“We kept the neck and the backbone of the frame and created the rest from scratch. The new design is a cradle style frame that supports the engine in a way that gives the impression it is floating in the air.”
The new chassis design also incorporates a mono-shock rear end conversion. The design is one that Bonneville Performance developed during years of AMA Pro Flat Track racing. The new configuration does away with the Thruxton’s twin shock setup and replaces it with a vertically mounted Ohlins TTX fully adjustable shock. The introduction of this setup also saw the addition of a lightweight alloy swingarm. To match the improved performance in the rear Will also installed an Ohlins 43mm USD set of forks which are also completely adjustable.
As for the performance of the engine, there’s not a lot here that Hinkley could claim responsibility for. This particular parallel-twin previously existed in one of the Triumph Flat Track Teams race bikes, but it was outlawed for being too fast. That result was achieved by cutting and stroking the crankshaft by 6mm. An increase to 1200cc came from the fitment of a bespoke CNC aluminium cylinder and a set of performance pistons that up the compression to 11:1. Air and fuel are added to the mix via K&N air filters mated to 45mm Smoothbore Mikuni HJSR carburettors. Spark is supplied by a performance ignition system and a Barnett wet clutch manages the gearbox. Completing the combustion cycle is a custom 2-into-2 exhaust system mated to D&D reverse cone silencers.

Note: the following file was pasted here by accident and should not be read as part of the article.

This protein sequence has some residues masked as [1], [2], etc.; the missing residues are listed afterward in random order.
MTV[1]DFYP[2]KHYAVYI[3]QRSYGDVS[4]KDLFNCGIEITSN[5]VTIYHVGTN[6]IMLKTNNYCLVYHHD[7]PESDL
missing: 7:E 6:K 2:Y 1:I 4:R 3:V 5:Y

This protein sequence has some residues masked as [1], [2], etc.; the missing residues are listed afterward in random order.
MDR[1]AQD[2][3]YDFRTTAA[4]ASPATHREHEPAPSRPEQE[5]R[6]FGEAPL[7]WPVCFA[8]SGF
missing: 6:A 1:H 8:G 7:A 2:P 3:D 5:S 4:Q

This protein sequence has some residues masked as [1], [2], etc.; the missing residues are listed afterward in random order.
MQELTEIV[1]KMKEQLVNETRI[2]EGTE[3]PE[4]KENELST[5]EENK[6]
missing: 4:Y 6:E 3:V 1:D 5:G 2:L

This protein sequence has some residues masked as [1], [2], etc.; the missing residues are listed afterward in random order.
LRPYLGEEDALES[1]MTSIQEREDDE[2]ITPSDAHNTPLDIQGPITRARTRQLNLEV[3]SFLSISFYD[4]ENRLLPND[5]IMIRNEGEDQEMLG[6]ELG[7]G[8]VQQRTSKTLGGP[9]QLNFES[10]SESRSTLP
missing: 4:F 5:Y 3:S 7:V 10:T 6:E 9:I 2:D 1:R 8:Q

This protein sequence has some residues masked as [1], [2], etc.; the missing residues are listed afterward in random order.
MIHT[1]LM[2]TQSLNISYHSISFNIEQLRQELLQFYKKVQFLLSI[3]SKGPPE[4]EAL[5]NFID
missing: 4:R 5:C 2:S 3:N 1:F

From the factory, a 2008 Bonneville Thruxton 865cc parallel-twin made a modest 69hp at the crank. This elaborate engine demans respect with 110 dyno-proven horses at the rear wheel.
“All the engine mods are a direct result of Bonneville Performance’s research and development,” says Will. “It was polished to a mirror shine from top to bottom. The idea was for the motor to be a shiny Swiss watch surrounded by its case, which happens to be a motorbike. A clear coat epoxy was used to seal the polished aluminium motor to prevent oxidizing.”